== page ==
Replica of General Lafayette's ship due in Yorktown
A replica of the Hermione, the French ship that transported General Lafayette to America in 1780 to rally US rebels battling for independence, arrives Friday in the Virginia town where British forces eventually surrendered.
The three-masted tall ship is expected to dock at roughly 8:00 am (1200 GMT) in Yorktown for its first official stop in the United States.
The Chesapeake Bay port town is where American forces led by George Washington and French soldiers accompanied by Lafayette scored a decisive victory over the British in 1781, prompting their capitulation.
The ship left France in mid-April, embarking on an Atlantic crossing to retrace the voyage made by French general Gilbert du Motier -- the Marquis de Lafayette -- 235 years ago before he arrived on US soil to help America's rebels.
"Lafayette is remembered as 'the French hero of the American Revolution'," said historian Laura Auricchio, author of "The Marquis: Lafayette Reconsidered."
"He has come to embody the long and honorable legacy of French-American friendship."
- 'Lafayette is everywhere in the US' -
The general, who was born in 1757 to a noble family in south-central France, joined the American Revolution at age 19, inspired by the cause.
"Lafayette is everywhere in the United States. Scores of cities, towns, counties, villages, parks, schools and streets carry his name or variants on it," Auricchio said.
A symbol of more than two centuries of Franco-American alliance, the Hermione will be feted as it makes 11 stops on the US East Coast over the next month or so, including in Philadelphia and Boston. It will also make a stop in Canada.
The high point of the celebrations will take place in New York, where the Hermione will be escorted by hundreds of sail and motor boats past the Statue of Liberty during a July 4 parade to mark US Independence Day.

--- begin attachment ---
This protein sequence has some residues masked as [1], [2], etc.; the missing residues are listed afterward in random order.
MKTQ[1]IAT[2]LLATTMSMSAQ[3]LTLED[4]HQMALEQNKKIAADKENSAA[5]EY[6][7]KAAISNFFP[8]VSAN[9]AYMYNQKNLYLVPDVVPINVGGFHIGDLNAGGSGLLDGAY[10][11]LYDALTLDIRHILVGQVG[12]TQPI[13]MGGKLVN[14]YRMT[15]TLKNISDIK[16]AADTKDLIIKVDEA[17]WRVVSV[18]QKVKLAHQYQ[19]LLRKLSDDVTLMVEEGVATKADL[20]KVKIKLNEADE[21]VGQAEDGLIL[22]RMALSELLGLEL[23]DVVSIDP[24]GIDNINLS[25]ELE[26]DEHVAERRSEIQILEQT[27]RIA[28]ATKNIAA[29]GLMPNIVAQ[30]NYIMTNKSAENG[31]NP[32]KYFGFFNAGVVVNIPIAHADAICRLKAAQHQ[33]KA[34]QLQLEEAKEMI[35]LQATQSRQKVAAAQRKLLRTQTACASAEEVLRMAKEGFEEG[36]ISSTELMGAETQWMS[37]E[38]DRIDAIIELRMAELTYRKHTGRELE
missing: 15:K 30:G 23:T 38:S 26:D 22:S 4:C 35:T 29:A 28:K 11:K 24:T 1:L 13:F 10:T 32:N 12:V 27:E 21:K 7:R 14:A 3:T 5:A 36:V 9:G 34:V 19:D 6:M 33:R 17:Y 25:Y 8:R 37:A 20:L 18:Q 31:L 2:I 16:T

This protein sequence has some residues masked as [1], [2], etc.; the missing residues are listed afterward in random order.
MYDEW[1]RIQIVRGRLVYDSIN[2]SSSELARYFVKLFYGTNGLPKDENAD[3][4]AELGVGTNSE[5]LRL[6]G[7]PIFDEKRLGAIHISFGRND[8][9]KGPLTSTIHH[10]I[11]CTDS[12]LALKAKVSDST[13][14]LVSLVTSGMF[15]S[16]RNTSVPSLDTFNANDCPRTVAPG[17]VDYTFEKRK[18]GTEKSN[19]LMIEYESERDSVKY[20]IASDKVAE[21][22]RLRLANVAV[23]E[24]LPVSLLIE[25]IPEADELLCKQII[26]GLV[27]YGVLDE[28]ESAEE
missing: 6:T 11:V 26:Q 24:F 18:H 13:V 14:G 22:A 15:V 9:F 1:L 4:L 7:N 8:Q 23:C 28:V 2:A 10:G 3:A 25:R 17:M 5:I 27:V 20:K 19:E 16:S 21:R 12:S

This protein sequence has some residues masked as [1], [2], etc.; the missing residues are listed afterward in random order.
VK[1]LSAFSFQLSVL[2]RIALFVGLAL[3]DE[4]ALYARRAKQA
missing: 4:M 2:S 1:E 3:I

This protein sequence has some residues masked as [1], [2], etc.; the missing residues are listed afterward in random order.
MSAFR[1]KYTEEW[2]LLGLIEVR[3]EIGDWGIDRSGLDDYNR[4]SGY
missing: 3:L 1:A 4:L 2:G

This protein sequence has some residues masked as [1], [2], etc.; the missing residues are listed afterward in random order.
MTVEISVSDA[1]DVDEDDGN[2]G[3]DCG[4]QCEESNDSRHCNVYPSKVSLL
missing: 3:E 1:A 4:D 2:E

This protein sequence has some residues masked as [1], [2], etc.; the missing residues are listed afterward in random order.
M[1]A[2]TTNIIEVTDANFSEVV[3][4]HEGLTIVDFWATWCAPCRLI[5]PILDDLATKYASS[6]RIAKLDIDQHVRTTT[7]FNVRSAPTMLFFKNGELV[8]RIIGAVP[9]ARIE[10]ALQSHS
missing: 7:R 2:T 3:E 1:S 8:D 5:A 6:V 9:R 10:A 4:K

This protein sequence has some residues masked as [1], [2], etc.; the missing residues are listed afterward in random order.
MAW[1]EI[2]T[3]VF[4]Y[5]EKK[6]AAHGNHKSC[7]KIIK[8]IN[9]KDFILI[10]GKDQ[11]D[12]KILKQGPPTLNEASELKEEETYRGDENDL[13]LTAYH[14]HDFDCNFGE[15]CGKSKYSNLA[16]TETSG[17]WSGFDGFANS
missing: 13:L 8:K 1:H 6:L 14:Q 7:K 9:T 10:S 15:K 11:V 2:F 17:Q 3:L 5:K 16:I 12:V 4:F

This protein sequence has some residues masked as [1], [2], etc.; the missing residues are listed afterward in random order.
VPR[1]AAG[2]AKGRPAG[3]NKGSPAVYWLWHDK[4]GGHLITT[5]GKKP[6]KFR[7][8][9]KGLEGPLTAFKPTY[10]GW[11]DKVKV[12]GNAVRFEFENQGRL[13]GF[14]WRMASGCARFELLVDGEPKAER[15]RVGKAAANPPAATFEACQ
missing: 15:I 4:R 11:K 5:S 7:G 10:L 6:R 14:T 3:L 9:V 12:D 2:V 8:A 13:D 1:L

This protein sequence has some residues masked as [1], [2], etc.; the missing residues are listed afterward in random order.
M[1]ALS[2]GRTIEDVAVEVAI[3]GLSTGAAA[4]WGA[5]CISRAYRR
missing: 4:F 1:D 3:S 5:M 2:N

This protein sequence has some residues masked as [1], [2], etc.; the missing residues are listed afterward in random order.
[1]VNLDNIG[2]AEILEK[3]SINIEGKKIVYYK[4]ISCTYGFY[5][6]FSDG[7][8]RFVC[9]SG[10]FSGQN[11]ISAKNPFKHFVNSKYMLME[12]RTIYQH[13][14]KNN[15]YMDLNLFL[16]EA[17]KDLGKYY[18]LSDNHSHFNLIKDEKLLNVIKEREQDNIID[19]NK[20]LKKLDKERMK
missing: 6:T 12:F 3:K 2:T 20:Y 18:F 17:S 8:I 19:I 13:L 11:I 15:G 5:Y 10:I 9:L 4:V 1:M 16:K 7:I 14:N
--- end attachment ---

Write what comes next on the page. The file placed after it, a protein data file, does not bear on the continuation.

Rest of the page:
On Tuesday, the frigate was given a welcome by the US Navy's USS Mitscher off Norfolk in Virginia.
Tribute was also paid to sailors who died in the Battle of the Capes -- fought between the British and French near the mouth of the Chesapeake -- several weeks before the decisive Battle of Yorktown began.
- Cognac on board -
According to the Hermione's website, the boat has since been in Norfolk following its 3,700-mile (6,000-kilometer) journey across the Atlantic, where it will go through customs before departing for Yorktown.
On Friday, the Hermione will be welcomed with a 21-gun salute followed by a ceremony attend by Virginia Governor Terry McAuliffe and French Ecology Minister Segolene Royal.
A wreath will be placed in honor of those who died in the Battle of Yorktown.
Francophiles, history buffs and tall ship fans are expected for three days of festivities that will include tours of the Hermione, actors dressed as Washington or Lafayette, and fife and drum music.
On Tuesday, a gala dinner will be held at Mount Vernon, Washington's estate on the Potomac River near the US capital.
Cognac that has been transported on the boat -- there was also some onboard Lafayette's original ship -- will be auctioned off for charity.
Some 80 crew members sailed the 213-foot (65-meter) ship, which left Ile d'Aix, in southwest France, on April 18.
Back in 1778, the original Hermione took a mere six months to build. The new replica took 17 years to construct, mobilizing hundreds of craftspeople from around the world.
The project is the brainchild of a group of history and sailing enthusiasts who two decades ago embarked on the arduous task of recreating the vessel using only 18th-century shipbuilding techniques.
The project cost $32 million (25 million euros), financed by more than four million visitors to the shipyard in Rochefort in southwestern France where the Hermione was built, as well as through crowd-funding initiatives for specific parts of the ship.
The Friends of Hermione-Lafayette in America association helped raise a quarter of the $4.5 million needed to make the trip.
© 2015 AFP